Business Analysts often work on projects and programmes that span organisational and national boundaries. Whether it’s working with a strategic supplier in Ukraine, a business process outsourcing partner in India or a software development team in New Zealand, this type of work presents many challenges. Not only are there time zone and organisational cultural differences, there are often differences in national culture that can lead to misunderstandings and even conflict.
There are many aspects that change professionals should keep firmly on their radar if they are to work effectively with colleagues and customers from other cultures.
Language is Affected by Cultural Context: Visualisation Bridges The Gap
It has often been said that “Britain and America Are Two Nations Divided by a Common Language”. This is probably equally true of the UK and any other English speaking nation, or indeed any nation states that happen to speak the same language. Those who grow up in a particular culture tend to convey very precise meanings through nuanced colloquialisms (‘slang’) and linguistic cues. Confusingly, with British English, the intended meaning might be the exact opposite of the literal meaning. A British person who says that they “might join you in the pub later” is almost certainly politely saying that they absolutely aren’t coming. The South African meaning of the word “now” is different from the British meaning of the word, which has the potential to cause confusion if it goes unchecked. These are just two specific examples.
Over time teams will pick up the differences, however it’s important to find ways of avoiding misunderstandings. This is where Business Analysis Modelling comes into its own. There are a whole range of visualisation and modelling techniques in a BA’s toolkit: from unstructured Rich Pictures, to more formal Use Cases, Process Models, Data Models and everything in between. A good visualisation bridges the communication gap by making any assumptions that have been made explicit. We have probably all experienced situations where stakeholders appear to agree during a meeting, and it is only when we draw something that we discover there are subtly different perspectives that aren’t being conveyed verbally. This is likely to be even more prominent when there are stakeholders with different cultural backgrounds and experiences in the room.
Building Cultural Self-Awareness: Know Thyself
The irony when it comes to culture is it’s very difficult for anyone of us to see our own quirks. It is easy to observe that other cultures act differently, but people who grow up within a culture are likely to find its nuances so ‘normal’ that they no longer see them. Working effectively with colleagues from different cultures requires an understanding of both their cultures and our own.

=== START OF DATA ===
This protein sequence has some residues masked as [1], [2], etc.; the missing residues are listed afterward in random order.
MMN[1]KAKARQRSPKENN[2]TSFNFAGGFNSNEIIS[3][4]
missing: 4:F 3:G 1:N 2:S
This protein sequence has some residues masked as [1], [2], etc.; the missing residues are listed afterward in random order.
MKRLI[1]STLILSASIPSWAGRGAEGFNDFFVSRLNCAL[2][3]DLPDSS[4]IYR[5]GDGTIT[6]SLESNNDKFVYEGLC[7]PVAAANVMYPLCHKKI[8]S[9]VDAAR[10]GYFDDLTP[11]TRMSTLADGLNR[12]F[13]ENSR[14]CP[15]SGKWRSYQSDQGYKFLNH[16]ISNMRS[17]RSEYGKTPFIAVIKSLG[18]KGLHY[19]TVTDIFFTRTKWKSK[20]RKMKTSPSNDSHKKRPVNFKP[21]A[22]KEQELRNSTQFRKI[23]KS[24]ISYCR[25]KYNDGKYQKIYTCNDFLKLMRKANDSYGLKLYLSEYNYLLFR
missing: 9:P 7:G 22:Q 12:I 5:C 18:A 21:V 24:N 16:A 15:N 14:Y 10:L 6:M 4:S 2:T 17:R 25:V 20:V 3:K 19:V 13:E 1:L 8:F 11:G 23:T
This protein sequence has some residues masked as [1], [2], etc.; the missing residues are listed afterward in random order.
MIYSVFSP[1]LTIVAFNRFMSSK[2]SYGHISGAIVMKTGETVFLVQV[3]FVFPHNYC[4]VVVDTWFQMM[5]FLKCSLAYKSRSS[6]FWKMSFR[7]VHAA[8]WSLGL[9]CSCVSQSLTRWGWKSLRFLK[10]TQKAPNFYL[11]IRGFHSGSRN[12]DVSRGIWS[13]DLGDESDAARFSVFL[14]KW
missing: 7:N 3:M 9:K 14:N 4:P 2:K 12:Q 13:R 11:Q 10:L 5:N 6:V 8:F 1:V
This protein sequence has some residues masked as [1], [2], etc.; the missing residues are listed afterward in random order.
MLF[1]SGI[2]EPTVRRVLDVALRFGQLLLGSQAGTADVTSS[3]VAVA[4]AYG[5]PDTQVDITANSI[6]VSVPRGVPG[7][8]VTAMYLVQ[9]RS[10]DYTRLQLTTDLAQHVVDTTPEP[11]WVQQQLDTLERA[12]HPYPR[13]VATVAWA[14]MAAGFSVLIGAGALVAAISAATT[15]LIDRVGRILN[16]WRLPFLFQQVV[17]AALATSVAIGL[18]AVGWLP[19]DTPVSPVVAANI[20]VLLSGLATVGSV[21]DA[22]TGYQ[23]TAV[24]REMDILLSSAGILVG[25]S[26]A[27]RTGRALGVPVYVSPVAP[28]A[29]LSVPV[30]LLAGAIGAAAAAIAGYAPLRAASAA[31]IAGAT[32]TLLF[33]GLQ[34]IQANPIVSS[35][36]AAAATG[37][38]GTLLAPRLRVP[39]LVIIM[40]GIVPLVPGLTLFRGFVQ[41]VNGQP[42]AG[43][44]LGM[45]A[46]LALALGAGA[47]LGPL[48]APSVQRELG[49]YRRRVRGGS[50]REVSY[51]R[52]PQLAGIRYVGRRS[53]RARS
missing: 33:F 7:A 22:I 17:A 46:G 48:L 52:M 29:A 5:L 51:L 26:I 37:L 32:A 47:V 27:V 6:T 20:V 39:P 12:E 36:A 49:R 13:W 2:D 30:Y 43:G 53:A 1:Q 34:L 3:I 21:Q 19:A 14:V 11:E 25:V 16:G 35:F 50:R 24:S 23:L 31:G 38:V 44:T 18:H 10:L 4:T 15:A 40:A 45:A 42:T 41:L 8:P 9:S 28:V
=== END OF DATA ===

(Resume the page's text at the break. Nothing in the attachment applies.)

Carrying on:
Geert Hofstede wrote the much cited book “Cultures and Organizations: Intercultural Cooperation and Its Importance for Survival: Software of the Mind” which reflected on research into the differences between cultures. The third edition (which is co-authored with Gert Jan Hofstede and Michael Minkov) builds on decades of data. Even more accessible than the book is the Hofstede Insights website where different cultures can be benchmarked against each other. Want to know how Albania and Zambia compare? With a few clicks you can find out.
Hofstede Insights benchmarks national culture on six dimensions:
- Power distance: “the extent to which the less powerful members of society accept that power is distributed unequally. An acceptance that power resides in few hands may result in a reluctance to take decisions without deferring to those who hold the power.”
- Individualism: “the extent to which individuals either focus on looking after just themselves and their immediate family or believe that members of a society should look after each other.”
- “Masculinity”: “the extent to which there is a focus on the aggressive pursuit of goals (defined as ‘masculinity’) or a focus on consensus and quality of life (‘femininity’).”
- Uncertainty Avoidance: “the extent to which members of a society prefer rules as a means of diminishing uncertainty and anxiety.”
- Long term orientation: “the extent to which a society is concerned with long-term perseverance and a focus on the future, or on short-term tradition and norms where there are misgivings and concerns about change.”
- Indulgence: “the extent to which a society is concerned with the ability to indulge oneself and have fun or is restrained by the norms and constraints imposed by the society.”
Quotes from Delivering Business Analysis: The BA Service Handbook (Paul and Lovelock, 2019). Note “masculine” is shown in inverted commas (our emphasis) to differentiate it from perceived human gender roles.
This handy resource is very useful for those wanting to gain a quick overview of their own and other cultures. It should of course be noted that individual stakeholders are more unique and complex than any model could describe. As the Hofstede Insights website highlights “statements about just one culture on the level of “values” do not describe “reality”; such statements are generalisations and they ought to be relative”.
Remaining curious about culture, using diagrams and models to uncover assumptions and referring to benchmarks such as Hofstede’s Insights can ensure that ‘culture clash’ is avoided.
References and Further Reading:
Hofstede Insights (2020) Compare Countries [Online]. Available at: https://www.hofstede-insights.com/product/compare-countries/
Hofstede, G., Hofstede , G.J. & Minkov, M. (2010) Cultures and Organizations: Software of the Mind, (3rd ed), McGraw-Hill Education
Paul, D. and Lovelock, C. (2019), Delivering Business Analysis: The BA Service handbook, Swindon, BCS, The Chartered Institute for IT